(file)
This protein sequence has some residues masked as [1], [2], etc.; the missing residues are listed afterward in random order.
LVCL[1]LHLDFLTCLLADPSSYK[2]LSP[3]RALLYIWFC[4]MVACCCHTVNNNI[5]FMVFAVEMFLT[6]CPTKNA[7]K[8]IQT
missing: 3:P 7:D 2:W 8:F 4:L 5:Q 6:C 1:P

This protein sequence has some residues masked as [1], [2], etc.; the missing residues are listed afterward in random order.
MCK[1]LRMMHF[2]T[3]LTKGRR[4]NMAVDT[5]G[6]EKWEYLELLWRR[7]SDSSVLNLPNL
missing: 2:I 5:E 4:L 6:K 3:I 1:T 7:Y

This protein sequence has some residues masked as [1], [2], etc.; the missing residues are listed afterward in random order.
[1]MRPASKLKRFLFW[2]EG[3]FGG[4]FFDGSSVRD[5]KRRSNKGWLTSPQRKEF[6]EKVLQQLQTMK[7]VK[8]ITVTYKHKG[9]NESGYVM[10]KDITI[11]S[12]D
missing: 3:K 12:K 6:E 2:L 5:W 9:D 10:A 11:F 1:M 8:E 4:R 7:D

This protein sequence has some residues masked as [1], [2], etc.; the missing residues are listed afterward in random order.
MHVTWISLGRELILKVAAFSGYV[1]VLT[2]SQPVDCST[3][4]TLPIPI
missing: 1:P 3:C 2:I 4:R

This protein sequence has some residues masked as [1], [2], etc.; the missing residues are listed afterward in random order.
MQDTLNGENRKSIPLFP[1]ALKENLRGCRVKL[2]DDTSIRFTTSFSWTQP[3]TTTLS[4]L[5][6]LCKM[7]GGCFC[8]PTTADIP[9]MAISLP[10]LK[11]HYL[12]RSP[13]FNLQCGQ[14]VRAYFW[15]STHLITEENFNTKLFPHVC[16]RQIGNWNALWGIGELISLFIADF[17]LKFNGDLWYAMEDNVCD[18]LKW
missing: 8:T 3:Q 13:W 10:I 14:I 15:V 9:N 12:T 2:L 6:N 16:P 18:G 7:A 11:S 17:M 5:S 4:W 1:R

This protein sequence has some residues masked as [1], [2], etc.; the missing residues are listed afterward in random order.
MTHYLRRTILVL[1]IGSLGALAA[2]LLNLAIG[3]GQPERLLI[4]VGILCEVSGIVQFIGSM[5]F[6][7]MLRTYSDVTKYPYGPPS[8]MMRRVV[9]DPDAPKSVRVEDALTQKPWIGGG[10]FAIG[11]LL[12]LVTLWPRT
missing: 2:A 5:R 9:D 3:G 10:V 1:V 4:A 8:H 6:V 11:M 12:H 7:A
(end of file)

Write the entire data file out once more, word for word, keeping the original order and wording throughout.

This protein sequence has some residues masked as [1], [2], etc.; the missing residues are listed afterward in random order.
LVCL[1]LHLDFLTCLLADPSSYK[2]LSP[3]RALLYIWFC[4]MVACCCHTVNNNI[5]FMVFAVEMFLT[6]CPTKNA[7]K[8]IQT
missing: 3:P 7:D 2:W 8:F 4:L 5:Q 6:C 1:P

This protein sequence has some residues masked as [1], [2], etc.; the missing residues are listed afterward in random order.
MCK[1]LRMMHF[2]T[3]LTKGRR[4]NMAVDT[5]G[6]EKWEYLELLWRR[7]SDSSVLNLPNL
missing: 2:I 5:E 4:L 6:K 3:I 1:T 7:Y

This protein sequence has some residues masked as [1], [2], etc.; the missing residues are listed afterward in random order.
[1]MRPASKLKRFLFW[2]EG[3]FGG[4]FFDGSSVRD[5]KRRSNKGWLTSPQRKEF[6]EKVLQQLQTMK[7]VK[8]ITVTYKHKG[9]NESGYVM[10]KDITI[11]S[12]D
missing: 3:K 12:K 6:E 2:L 5:W 9:D 10:A 11:F 1:M 8:E 4:R 7:D

This protein sequence has some residues masked as [1], [2], etc.; the missing residues are listed afterward in random order.
MHVTWISLGRELILKVAAFSGYV[1]VLT[2]SQPVDCST[3][4]TLPIPI
missing: 1:P 3:C 2:I 4:R

This protein sequence has some residues masked as [1], [2], etc.; the missing residues are listed afterward in random order.
MQDTLNGENRKSIPLFP[1]ALKENLRGCRVKL[2]DDTSIRFTTSFSWTQP[3]TTTLS[4]L[5][6]LCKM[7]GGCFC[8]PTTADIP[9]MAISLP[10]LK[11]HYL[12]RSP[13]FNLQCGQ[14]VRAYFW[15]STHLITEENFNTKLFPHVC[16]RQIGNWNALWGIGELISLFIADF[17]LKFNGDLWYAMEDNVCD[18]LKW
missing: 8:T 3:Q 13:W 10:I 14:I 15:V 9:N 12:T 2:L 6:N 16:P 18:G 7:A 11:S 17:M 5:S 4:W 1:R

This protein sequence has some residues masked as [1], [2], etc.; the missing residues are listed afterward in random order.
MTHYLRRTILVL[1]IGSLGALAA[2]LLNLAIG[3]GQPERLLI[4]VGILCEVSGIVQFIGSM[5]F[6][7]MLRTYSDVTKYPYGPPS[8]MMRRVV[9]DPDAPKSVRVEDALTQKPWIGGG[10]FAIG[11]LL[12]LVTLWPRT
missing: 2:A 5:R 9:D 3:G 10:V 1:V 4:A 8:H 6:V 11:M 12:H 7:A